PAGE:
- AMP faces a potential class action, one of the biggest in Australian legal history.
- Law firm Slater and Gordon has partnered with global litigation funder Therium.
- Slater and Gordon says a billion dollars has been wiped from AMP’s market cap since revelations in the royal commission of AMP’s wrongdoing.
AMP now faces a potential class action, one of Australia’s biggest by investors, following revelations of misconduct in the Financial Services Royal Commission.
Law firm Slater and Gordon has partnered with global litigation funder Therium to investigate a major investor class action.
The law firm says the investigation gives rise to potential allegations that AMP breached continuous disclosure between May 2015 and April 2018, causing investors who acquired shares to suffer loss.
“More than a billion dollars has been wiped from AMP’s market cap since these revelations were made public during the Royal Commission hearings and it has left thousands of investors reeling,” says Ben Hardwick, Slater and Gordon’s Head of Class Actions.
AMP’s shares price is currently at $4.045, down 3% today.
The CEO of AMP, Craig Meller, has resigned and the company has apologised. The company admitted in the royal commission to making false and misleading statements to the corporate regulator ASIC.
“Not only did senior executives admit AMP had been charging significant fees for financial advice services it did not provide, but they also admitted the bank tried to conceal these practices by repeatedly telling ASIC they were the result of an administrative error,” says Hardwick.
“We allege that this conduct was both unlawful and unethical and reflected serious compliance problems within AMP, and the market had a right to be informed about what they were buying into.”
Hardwick says the proposed claim against AMP would allege that the company ought to have disclosed to the ASX that it had regular business practices of charging financial advice customers ongoing service fees in circumstances where it knew it was not entitled to charge those fees.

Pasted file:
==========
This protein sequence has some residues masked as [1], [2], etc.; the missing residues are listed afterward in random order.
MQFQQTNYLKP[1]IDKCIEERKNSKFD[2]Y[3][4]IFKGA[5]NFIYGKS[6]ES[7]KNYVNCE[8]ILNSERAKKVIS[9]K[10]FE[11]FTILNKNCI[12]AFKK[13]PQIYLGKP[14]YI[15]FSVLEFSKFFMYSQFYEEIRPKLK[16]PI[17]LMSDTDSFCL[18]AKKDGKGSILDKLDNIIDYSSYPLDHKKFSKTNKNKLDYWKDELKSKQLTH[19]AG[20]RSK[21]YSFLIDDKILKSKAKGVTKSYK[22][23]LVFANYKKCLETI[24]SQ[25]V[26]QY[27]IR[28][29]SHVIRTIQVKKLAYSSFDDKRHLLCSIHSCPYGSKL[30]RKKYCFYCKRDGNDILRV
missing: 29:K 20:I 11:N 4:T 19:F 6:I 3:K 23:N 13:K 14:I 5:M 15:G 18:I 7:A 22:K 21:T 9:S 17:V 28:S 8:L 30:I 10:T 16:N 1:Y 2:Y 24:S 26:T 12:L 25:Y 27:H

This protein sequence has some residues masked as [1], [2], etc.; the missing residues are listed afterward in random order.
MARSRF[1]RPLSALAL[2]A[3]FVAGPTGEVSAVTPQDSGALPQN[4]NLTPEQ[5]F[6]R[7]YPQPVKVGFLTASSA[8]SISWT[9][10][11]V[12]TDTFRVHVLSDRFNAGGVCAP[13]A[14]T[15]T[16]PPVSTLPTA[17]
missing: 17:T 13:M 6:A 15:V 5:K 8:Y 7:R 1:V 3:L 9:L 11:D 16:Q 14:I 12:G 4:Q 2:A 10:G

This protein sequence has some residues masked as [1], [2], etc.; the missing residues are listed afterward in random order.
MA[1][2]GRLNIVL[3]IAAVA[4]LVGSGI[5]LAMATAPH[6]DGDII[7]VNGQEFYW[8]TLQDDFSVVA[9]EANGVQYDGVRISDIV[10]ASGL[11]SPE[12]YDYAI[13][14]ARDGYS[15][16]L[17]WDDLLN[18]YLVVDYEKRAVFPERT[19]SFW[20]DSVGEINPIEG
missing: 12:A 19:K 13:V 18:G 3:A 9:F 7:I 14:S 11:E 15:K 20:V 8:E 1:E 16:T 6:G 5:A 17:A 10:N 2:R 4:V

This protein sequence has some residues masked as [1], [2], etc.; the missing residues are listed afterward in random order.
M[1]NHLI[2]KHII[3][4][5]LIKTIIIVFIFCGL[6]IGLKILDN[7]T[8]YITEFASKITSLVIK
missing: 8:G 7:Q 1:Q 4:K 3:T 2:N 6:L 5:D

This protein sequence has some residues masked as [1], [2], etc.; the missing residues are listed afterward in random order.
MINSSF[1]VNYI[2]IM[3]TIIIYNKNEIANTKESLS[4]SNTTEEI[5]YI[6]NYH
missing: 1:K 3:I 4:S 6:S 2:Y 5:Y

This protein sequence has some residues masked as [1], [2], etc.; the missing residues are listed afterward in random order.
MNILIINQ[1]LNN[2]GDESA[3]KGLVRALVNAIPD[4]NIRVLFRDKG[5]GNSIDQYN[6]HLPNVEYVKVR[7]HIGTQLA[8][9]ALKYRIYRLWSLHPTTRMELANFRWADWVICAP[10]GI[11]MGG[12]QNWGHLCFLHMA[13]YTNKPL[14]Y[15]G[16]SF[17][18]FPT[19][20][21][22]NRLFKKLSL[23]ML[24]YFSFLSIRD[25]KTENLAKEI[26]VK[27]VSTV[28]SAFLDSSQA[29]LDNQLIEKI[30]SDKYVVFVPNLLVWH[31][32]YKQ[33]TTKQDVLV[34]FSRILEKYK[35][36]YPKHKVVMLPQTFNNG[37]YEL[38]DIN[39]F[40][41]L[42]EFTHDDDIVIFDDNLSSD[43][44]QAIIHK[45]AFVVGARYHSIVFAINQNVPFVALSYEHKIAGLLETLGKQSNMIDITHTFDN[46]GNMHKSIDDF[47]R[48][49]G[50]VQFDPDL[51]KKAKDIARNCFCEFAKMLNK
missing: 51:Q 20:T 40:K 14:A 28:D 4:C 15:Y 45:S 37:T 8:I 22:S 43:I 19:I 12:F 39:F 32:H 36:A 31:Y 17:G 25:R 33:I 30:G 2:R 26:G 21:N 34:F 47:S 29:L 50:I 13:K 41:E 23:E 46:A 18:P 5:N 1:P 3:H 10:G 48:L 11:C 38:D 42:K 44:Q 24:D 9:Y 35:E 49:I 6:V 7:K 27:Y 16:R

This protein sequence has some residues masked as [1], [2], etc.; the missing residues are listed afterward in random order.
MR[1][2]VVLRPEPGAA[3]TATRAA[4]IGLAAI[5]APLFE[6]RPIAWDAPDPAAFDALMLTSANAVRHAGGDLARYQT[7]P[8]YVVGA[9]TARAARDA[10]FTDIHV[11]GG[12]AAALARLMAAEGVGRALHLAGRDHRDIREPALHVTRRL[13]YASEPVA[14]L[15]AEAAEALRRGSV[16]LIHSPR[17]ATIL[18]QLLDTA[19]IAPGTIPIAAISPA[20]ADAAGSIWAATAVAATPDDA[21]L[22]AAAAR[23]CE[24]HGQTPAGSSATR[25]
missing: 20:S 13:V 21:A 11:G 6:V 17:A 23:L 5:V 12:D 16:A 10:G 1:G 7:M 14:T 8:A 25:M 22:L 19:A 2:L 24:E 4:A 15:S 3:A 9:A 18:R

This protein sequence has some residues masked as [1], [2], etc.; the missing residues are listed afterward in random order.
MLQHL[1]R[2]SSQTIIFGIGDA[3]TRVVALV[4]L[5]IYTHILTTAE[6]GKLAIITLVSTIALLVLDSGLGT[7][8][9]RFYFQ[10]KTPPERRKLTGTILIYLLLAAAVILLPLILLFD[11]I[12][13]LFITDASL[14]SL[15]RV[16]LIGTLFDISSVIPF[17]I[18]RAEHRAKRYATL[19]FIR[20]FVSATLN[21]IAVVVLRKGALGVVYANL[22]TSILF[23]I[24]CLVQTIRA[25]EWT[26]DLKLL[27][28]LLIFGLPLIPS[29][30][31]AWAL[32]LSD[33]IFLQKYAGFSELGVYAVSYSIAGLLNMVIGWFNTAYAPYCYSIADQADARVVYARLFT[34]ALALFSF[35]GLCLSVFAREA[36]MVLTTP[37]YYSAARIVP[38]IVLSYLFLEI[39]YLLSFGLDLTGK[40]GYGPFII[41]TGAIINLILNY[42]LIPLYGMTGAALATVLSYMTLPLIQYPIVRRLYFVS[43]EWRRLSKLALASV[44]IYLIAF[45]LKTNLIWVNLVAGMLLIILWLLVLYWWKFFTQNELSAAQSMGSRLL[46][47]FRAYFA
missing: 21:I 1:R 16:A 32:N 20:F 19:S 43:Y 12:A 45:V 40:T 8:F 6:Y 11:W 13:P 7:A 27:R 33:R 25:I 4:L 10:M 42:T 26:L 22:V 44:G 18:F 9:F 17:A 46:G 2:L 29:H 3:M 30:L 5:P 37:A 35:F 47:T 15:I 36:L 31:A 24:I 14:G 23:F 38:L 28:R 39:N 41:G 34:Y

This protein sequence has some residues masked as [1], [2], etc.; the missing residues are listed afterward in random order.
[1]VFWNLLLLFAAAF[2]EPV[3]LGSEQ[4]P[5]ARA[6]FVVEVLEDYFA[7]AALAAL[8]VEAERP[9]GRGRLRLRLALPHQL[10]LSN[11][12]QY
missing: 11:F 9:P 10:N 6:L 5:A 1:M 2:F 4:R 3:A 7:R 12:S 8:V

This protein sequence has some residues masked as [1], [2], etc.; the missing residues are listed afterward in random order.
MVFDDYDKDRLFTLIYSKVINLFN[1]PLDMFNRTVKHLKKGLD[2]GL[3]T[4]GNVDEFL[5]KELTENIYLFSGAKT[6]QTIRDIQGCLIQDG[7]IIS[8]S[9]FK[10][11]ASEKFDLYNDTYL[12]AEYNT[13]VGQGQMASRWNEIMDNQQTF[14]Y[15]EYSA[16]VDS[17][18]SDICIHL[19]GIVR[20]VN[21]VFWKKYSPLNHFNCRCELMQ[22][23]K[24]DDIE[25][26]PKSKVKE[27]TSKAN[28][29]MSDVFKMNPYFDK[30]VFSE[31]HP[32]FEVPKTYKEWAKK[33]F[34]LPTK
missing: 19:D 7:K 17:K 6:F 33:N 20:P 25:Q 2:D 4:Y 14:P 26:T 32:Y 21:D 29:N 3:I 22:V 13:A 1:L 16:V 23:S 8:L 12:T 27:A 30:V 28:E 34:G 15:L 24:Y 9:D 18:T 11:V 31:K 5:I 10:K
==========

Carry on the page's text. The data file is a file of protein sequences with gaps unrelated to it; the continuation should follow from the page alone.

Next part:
He says AMP made numerous false and misleading statements to corporate regulator ASIC.
“We allege this conduct escalated and continued without being disclosed until it was ultimately revealed in the Royal Commission in the week commencing 16 April 2018.”
Hardwick says AMP’s practice of charging fees for no service centred around its advice business buyback program.
“Rather than being directly employed by the bank, financial advisers working under the AMP brand were usually independent businesses giving advice as an AMP authorised representative,” he says.
“Under their agreement, AMP was required to buy back advisers’ client books with sufficient notice, usually when advisers wanted to retire, close their practice or leave the industry.
“AMP was not able to provide financial advice services itself, so problems arose when the bank failed to find suitable buyers for the client books that it was required to purchase within the notice period.”
This led to two situations where clients were charged fees for no service:
90 Day Exception. When clients did not have a new financial planner allocated, AMP began an informal policy where fees could be charged to for up to 90 days despite no service being provided.
Ring Fencing. AMP continued to charge fees for the purpose of maintaining a ring fence around that group of clients even when they didn’t have a new financial planner.